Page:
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Asian Markets Up On High Oil Prices And Weak Dollar

HK

While some speculated that Asian markets might respond poorly to Trump’s announcement that the U.S. would withdraw from the Iran nuclear deal and initiate new sanctions, they ended Thursday higher and opening on a strong note Friday, tracking the U.S. stock market and bursting oil prices.

By the time of the U.S. market close Thursday, the Shanghai Composite was up 0.48 percent, right before its open, while the Hong Kong Hang Seng was trading up 0.89 percent and the Japanese Nikkei was up 39 percent.

Asian markets were still trading higher at the open Friday, closing up after tracking overnight gains on Wall Street.

(Click to enlarge)

Source: CNBC

Shares were higher in most markets except for Singapore.

Shock and awe ruled in Malaysia, where markets remained closed following a surprise loss for the ruling coalition in Wednesday’s elections.

Sentiment now is that it’s not Iran that Asian markets are tracking; rather, it’s oil prices, the U.S. dollar and North Korea.

But more importantly for these markets, a weak inflation reading had investors less concerned that the Fed would increase interest rate hikes this year, leading to the biggest drop in the dollar since March.

Inflation data eased concerns that an improving U.S. economy and accompanying uptick in inflation will force the Federal Reserve to tighten monetary policy.

"The market is breathing a sigh of relief that there was not an upside surprise to the inflation stats," Peter Boockvar, the chief investment officer of Bleakley Financial Group, wrote in an email to clients.' Related: Seoul Leads Luxury Housing Price Index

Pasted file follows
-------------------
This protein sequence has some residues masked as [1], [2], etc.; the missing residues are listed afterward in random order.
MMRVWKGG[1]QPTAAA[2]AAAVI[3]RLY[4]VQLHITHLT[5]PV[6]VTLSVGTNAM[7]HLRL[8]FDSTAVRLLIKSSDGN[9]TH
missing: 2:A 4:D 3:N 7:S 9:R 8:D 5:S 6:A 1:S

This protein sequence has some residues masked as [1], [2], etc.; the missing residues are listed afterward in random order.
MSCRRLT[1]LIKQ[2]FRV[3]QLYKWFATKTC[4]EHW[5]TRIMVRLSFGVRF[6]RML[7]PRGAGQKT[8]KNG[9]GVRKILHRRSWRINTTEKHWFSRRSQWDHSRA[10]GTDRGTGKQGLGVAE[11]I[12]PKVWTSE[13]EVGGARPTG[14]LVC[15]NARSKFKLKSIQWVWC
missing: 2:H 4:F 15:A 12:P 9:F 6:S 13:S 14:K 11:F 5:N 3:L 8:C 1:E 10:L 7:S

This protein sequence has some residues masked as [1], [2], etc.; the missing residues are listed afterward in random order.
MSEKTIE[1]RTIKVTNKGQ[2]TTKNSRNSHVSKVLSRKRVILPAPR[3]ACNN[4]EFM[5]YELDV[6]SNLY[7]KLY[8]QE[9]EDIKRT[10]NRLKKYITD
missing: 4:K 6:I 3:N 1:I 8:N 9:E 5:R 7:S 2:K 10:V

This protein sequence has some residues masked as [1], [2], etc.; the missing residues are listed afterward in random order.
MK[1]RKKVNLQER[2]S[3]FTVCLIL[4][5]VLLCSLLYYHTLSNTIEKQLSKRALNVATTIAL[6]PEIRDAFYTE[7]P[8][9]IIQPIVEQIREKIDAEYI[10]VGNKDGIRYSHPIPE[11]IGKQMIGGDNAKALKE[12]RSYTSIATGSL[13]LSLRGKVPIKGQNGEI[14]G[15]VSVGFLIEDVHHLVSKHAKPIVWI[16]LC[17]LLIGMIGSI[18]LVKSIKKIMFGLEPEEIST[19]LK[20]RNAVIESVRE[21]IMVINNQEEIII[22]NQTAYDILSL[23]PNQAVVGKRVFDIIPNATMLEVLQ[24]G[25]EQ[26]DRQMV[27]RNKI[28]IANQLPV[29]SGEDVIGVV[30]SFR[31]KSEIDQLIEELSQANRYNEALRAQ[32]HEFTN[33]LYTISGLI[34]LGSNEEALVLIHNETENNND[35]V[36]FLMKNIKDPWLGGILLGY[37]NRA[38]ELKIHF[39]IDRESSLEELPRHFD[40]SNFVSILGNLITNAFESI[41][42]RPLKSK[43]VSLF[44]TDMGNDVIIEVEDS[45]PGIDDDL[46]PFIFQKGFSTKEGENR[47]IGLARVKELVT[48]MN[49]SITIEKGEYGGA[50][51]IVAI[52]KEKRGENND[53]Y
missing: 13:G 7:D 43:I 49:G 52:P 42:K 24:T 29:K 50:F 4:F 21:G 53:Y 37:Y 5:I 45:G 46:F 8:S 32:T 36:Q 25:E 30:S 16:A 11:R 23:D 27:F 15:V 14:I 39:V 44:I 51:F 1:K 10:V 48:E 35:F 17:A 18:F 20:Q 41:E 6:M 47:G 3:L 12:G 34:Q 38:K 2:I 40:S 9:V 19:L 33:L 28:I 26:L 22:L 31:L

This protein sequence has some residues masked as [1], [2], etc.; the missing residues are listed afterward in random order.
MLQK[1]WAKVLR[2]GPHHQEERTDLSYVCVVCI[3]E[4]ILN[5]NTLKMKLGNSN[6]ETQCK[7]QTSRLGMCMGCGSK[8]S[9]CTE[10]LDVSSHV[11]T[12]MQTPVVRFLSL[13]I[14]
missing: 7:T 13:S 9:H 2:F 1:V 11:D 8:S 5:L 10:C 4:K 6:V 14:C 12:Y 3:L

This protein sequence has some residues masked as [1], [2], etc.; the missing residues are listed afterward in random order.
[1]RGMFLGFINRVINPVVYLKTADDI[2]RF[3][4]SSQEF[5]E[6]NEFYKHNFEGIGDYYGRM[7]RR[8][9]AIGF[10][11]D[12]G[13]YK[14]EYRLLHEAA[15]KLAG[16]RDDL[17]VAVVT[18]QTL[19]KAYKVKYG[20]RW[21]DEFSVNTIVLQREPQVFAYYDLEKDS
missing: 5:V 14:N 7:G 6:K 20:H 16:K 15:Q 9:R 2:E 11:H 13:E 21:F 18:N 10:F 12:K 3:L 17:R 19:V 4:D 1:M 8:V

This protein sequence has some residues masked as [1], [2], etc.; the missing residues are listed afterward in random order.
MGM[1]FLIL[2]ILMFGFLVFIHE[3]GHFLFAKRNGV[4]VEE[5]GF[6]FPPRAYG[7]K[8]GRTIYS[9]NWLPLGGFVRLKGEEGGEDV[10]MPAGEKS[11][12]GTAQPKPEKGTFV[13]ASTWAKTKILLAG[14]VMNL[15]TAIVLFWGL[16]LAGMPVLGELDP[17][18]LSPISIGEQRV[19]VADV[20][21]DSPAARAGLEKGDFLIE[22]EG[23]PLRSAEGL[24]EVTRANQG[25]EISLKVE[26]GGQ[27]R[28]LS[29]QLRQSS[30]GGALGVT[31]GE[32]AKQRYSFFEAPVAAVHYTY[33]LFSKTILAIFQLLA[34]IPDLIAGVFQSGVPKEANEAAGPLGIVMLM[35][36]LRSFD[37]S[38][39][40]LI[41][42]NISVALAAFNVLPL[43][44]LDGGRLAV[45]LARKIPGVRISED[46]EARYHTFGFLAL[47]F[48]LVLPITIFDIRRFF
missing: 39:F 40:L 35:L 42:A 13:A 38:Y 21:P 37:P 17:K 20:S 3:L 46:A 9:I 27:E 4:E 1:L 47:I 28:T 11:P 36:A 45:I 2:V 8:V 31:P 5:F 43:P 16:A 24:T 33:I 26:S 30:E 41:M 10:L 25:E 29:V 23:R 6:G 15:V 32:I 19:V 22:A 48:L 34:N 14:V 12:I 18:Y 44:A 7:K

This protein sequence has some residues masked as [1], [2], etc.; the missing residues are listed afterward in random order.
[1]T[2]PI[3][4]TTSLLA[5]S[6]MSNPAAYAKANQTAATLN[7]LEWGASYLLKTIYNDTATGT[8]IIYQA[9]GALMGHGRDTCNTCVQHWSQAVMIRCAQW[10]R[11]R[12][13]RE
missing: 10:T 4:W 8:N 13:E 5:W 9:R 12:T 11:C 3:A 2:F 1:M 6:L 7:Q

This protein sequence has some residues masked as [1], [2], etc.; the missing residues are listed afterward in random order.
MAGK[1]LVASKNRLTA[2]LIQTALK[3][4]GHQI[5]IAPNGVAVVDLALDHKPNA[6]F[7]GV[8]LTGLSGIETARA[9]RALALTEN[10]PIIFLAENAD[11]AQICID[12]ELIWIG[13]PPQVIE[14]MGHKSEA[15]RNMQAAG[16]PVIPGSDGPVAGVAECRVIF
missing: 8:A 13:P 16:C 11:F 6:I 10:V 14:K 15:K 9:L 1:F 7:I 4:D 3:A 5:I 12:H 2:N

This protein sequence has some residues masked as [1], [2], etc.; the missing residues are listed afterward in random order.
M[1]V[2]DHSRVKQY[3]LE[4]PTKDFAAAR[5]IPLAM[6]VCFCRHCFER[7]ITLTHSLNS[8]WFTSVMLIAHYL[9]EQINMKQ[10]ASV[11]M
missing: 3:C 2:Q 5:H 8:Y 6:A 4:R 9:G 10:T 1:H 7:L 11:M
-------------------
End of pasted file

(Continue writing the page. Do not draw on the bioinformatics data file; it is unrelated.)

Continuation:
The WSJ Dollar Index (BUXX) was down another 0.1 percent Friday after having taken some of its biggest losses the day before as April U.S. consumer prices saw a much lower-than-expected increase.

(Click to enlarge)

Source: WSJ

The Thursday release of the U.S. consumer price index (CPI) for April came in with an increase of 0.2 percent month-on-month and 2.5 percent year-on-year—below expectations of 0.3 percent and 2.5 percent, respectively.

Core CPI, including food and energy, was up 0.1 percent in April from March, and 2.1 percent year-on-year.

(Click to enlarge)

Source: CNBC

Overall, global stocks saw a three-week high on Thursday helped along by surging oil prices, which are countering the negative effect of geopolitical uncertainty.

West Texas Intermediate (WTI) added 59 cents to $71.73 a barrel on Thursday, reaching higher levels than its seen in over three years. Brent crude gained 58 cents, reaching $77.79 per barrel.

But for Asian markets, the North Korea specter carries more weight on the geopolitical front, and on Thursday, Trump announced that his meeting with Kim Jong UN was set to take place in Singapore on June 12, signaling a possible easing of tensions as far as markets are concerned.

Speaking to Bloomberg, Prudential Financial chief market strategist Quincy Krosby warned that “this tug-of-war remains in the market, regardless of the positive headlines on North Korea, regardless of the positive headlines on earnings”.

“This is a market that has to sort that out, and that 10-year [US Treasury] yield flirting with three percent again is a reflection of that tug-of-war,” he noted.

By Fred Dunkley for Safehaven.com

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